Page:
Your IT Department might tell you it would take longer to document the completion of a task than to perform it, creating an undue burden. You’ll want to ask questions:

  • Does the task involve tedious and repetitive non-value-add work?
  • Is it a lengthy, manual process with multiple points of error?
  • Does an automated alternative exist?

Automated solutions may have been rejected in the past, it they were evaluated merely on ROI within a small group. You may be asked to help reframe the value statement to include compliance criteria.

3. The “Segregation of Duties” Discussion

How is IT maintaining segregation of duties for systems and databases with single-person coverage?

Sarbanes-Oxley guidance issued by the government stresses the importance of Segregation of Duties. You may be asked to help explain how duties can be divided, or segregated, among different people to reduce risk of error or inappropriate actions.  You may have to describe the flow of financial processes, clarifying roles and ensuring that no one person has control over all aspects of any financial transaction.

But what if your company has single-person coverage of key mainframe databases? Short of hiring extra staff, what can be done to achieve mainframe compliance?

You may need to recommend the automation of tasks where possible. That way, when IT has pairs of tasks that fall under Separation of Duty requirements, at least one of the pair can be handled by someone other than the mainframe expert.

4. The “Change Management” Discussion

Is the scope of IT Change Management adequate?

Once a system or database has been deemed Sarbanes-Oxley compliant, it will be up to IT to avoid doing anything to take it out of compliance. You may need to encourage IT to broaden the scope of its Change Management efforts. They may be used to focusing on newer systems, using less formal processes to manage legacy systems and mature databases. You may need to remind them that all systems and databases are included in compliance requirements – including mainframe systems and databases.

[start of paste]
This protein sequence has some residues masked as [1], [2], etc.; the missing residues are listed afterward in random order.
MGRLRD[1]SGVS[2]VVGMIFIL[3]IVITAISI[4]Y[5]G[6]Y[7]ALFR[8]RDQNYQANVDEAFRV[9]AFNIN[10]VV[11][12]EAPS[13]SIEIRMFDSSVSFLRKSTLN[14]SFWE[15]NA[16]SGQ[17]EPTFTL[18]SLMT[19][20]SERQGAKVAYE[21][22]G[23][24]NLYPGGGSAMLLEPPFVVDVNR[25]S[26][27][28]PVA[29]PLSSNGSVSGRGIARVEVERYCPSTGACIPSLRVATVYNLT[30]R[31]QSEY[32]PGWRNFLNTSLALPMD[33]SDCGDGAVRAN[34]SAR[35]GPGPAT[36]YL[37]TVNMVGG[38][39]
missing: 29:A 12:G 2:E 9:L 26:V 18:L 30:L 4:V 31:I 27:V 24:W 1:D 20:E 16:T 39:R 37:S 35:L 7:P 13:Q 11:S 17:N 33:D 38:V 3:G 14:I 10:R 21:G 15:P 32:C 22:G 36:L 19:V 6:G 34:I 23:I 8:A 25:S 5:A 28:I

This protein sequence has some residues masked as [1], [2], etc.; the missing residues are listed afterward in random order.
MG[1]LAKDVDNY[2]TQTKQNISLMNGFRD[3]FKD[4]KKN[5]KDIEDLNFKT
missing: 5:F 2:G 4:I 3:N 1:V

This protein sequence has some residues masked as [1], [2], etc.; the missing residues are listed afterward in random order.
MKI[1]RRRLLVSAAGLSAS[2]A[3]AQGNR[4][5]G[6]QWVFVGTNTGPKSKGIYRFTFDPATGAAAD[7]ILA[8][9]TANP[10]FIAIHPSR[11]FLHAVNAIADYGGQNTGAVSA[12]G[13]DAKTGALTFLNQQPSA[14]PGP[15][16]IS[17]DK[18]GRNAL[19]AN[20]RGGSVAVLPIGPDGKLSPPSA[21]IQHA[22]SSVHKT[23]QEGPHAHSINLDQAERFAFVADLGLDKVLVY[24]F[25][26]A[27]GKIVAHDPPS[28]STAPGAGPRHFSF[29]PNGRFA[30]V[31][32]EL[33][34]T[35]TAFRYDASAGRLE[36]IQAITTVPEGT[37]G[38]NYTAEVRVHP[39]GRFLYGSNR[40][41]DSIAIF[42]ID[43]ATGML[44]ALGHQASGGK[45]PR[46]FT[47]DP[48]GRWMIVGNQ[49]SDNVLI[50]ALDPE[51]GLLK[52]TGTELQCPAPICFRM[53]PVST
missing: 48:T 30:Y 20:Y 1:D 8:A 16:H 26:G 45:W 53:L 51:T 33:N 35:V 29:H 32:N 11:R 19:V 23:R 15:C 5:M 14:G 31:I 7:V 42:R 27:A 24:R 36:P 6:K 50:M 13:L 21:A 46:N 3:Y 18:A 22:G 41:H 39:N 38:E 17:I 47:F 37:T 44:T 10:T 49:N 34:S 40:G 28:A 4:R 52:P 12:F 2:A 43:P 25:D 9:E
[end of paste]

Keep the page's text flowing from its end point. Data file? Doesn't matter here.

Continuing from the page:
ComplianceCopy™ – An Automated Alternative for Mainframe Databases

A mature, proven alternative for mainframe compliance exists. ComplianceCopy™, offered by ESAl, is an out-of-the box solution based on existing technology currently in place in Fortune 500 companies, domestically and internationally. IT departments have purchased the technology based on its ability to ease time demands on stressed IT resources, since it reduces data availability time from days to minutes. Now it is solving problems for compliance departments looking for automation and controls.


ComplianceCopy™ is packaged with ComplianceKit materials designed to assist internal compliance groups with SOX 404 attestation efforts. These include a mapping of key ComplianceCopy™ control points to the COBIT framework and the COSO framework, which are the defacto standards for Sarbanes-Oxley compliance.  Also included are suggestions for integrating the tool into the company’s:

·         Information Life Cycle Management policies, standards, and processes 

·         Software Development Life Cycle policies, standards, and processes 

·         Testing and Quality Assurance policies, standards, and processes 

·         Software Change Management policies, standards, and processes

·         Data governance policies, standards, and processes.

ComplianceKit for ComplianceCopy™ also comes with reusable templates and checklists that can be employed by IT to help document and prove their ongoing mainframe compliance and database compliance efforts. They can be used for multiple compliance initiatives: Sarbanes-Oxley, Basel II, HIPPA, U.S. Patriot Act, and others.


Gwen Thomas is a Principal with Data Governance, Inc. She’s helped numerous Fortune 500 companies implement governance and compliance in the areas of structured data, unstructured content, and meta data. She’s also the editor of SOX-online, the world’s largest vendor-neutral Sarbanes-Oxley Site.

Visit SOX-online at www.sox-online.com or contact Gwen at [email protected]. You can call her at 321-438-0774.


Enterprise Systems Associates, Inc. (ESAl) is a leading provider of complete infrastructure solutions for medium to large IT organizations, providing support at the strategic, tactical and pragmatic levels. They provide enterprise tools, SOX tools, and professional services.

Visit the ESAl website at http://www.soxtools.com, or call them at 1-877-SOX-TOOLS or